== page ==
George H.W. Bush Transits Strait of Hormuz

170318-N-OX430-291 U.S. 5TH FLEET AREA OF OPERATIONS (March 18, 2017) The aircraft carrier USS George H.W. Bush (CVN 77) participates in a passing exercise with the Royal Danish navy frigate HDMS Peter Willemoes (F362), the French Marine Nationale anti-air frigate FS Forbin (D620) and the guided-missile cruiser USS Philippine Sea (CG 58). George H.W. Bush and it’s carrier strike group are deployed in the U.S. 5th Fleet area of operations in support of maritime security operations designed to reassure allies and partners, and preserve the freedom of navigation and the free flow of commerce in the region. (U.S. Navy photo by Mass Communication Specialist 3rd Class Daniel Gaither/Released)
March 23, 2017 – Aircraft carrier USS George H.W. Bush (CVN 77) completed its transit through the Strait of Hormuz and entered the Arabian Sea March 21.
The Strait of Hormuz is one of the busiest shipping lanes in the world, and freedom of navigation is essential for all vessel movement in and out of the U.S. 5th Fleet area of responsibility.
GHWB’s navigation team was in a modified navigation detail while transiting and maintained a heightened level of navigational readiness while in proximity to land and other shipping traffic also transiting through the Strait.
“I wouldn’t say it’s a dangerous evolution, but we were in an area where we needed to have an escalated posture of readiness,” said Quartermaster 2nd Class Nicholas Delacruz. “It definitely was a complex area with a lot of traffic and little room to navigate, but we brought our ‘A’ game and made it through the strait without any issues.”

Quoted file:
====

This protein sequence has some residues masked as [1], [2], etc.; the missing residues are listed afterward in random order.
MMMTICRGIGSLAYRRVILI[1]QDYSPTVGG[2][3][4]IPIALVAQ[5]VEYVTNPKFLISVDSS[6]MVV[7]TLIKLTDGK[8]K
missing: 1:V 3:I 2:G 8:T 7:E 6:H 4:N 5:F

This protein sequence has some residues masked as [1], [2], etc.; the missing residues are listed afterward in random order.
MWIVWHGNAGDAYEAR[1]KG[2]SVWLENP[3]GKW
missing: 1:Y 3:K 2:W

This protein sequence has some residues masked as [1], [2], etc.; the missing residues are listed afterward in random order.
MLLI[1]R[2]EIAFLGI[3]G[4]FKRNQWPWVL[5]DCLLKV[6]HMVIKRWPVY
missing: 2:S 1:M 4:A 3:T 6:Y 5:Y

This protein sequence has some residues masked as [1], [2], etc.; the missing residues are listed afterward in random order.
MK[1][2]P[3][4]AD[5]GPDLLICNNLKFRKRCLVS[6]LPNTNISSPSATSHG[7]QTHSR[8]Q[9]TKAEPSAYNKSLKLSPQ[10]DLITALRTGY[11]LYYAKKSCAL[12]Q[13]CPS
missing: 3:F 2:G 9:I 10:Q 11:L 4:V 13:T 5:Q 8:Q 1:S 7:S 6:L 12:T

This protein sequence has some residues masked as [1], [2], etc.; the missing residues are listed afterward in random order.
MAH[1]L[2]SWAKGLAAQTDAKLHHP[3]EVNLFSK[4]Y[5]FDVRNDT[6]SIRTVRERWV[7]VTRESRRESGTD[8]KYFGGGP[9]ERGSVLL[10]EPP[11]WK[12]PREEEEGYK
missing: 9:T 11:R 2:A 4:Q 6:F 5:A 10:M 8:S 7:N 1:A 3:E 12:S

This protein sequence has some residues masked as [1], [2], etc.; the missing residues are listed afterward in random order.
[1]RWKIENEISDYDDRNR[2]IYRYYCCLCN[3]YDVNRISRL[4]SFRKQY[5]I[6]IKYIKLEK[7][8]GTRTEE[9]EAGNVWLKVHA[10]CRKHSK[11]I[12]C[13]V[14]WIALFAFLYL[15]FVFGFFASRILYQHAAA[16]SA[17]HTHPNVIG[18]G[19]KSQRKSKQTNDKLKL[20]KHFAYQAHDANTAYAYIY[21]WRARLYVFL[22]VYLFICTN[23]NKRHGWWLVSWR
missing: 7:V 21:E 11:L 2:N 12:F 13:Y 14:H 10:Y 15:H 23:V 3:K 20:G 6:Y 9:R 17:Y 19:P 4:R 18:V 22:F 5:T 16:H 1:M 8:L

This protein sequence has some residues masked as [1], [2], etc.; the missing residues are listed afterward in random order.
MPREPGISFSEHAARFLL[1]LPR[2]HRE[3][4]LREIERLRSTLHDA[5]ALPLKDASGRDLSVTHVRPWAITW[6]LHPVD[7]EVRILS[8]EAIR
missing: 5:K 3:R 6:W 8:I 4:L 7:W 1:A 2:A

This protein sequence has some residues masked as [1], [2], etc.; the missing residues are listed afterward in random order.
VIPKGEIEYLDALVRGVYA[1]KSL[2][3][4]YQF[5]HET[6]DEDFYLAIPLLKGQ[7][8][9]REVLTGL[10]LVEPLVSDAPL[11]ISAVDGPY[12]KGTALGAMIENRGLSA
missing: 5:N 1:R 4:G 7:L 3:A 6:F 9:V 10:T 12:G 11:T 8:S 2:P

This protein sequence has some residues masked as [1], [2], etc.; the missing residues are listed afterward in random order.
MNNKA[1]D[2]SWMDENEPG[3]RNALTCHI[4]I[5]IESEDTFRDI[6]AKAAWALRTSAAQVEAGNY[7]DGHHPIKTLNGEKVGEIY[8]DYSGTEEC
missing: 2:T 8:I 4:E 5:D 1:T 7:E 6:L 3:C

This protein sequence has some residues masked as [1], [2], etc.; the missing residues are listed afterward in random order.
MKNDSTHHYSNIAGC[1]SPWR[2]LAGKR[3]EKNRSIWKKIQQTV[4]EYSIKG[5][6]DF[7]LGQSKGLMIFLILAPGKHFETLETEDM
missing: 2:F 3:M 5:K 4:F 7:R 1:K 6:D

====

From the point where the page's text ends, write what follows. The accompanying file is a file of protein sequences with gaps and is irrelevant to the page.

In addition to normal shipping traffic to contend with, the Strait of Hormuz is a hostile area for Navy ships transiting through. Nations and rogue organizations hostile to the U.S. threaten naval vessels crossing the strait and disrupt shipping traffic. GHWB’s security forces kept on the alert during the entire transit.
“The transit through the Strait of Hormuz went well,” said Master Chief Master-At-Arms Robert Hewitt. “Whether it was the bridge team, lookouts, the combat information center team or the weapons crew, every Sailor knew what we had to get done and were on top of their game.”
GHWB’s intel department was on hand as an additional set of eyes for any contacts, hostile or not, that approach the ship.
“Today’s transit unfolded without any incidents, which is always the results we want,” said Intelligence Specialist 2nd Class Mark Boynton. “Although some hostile surface contacts came, nothing happened, and we managed to take good images that we will process and report on to the intelligence community and the warfare commanders of the strike group.”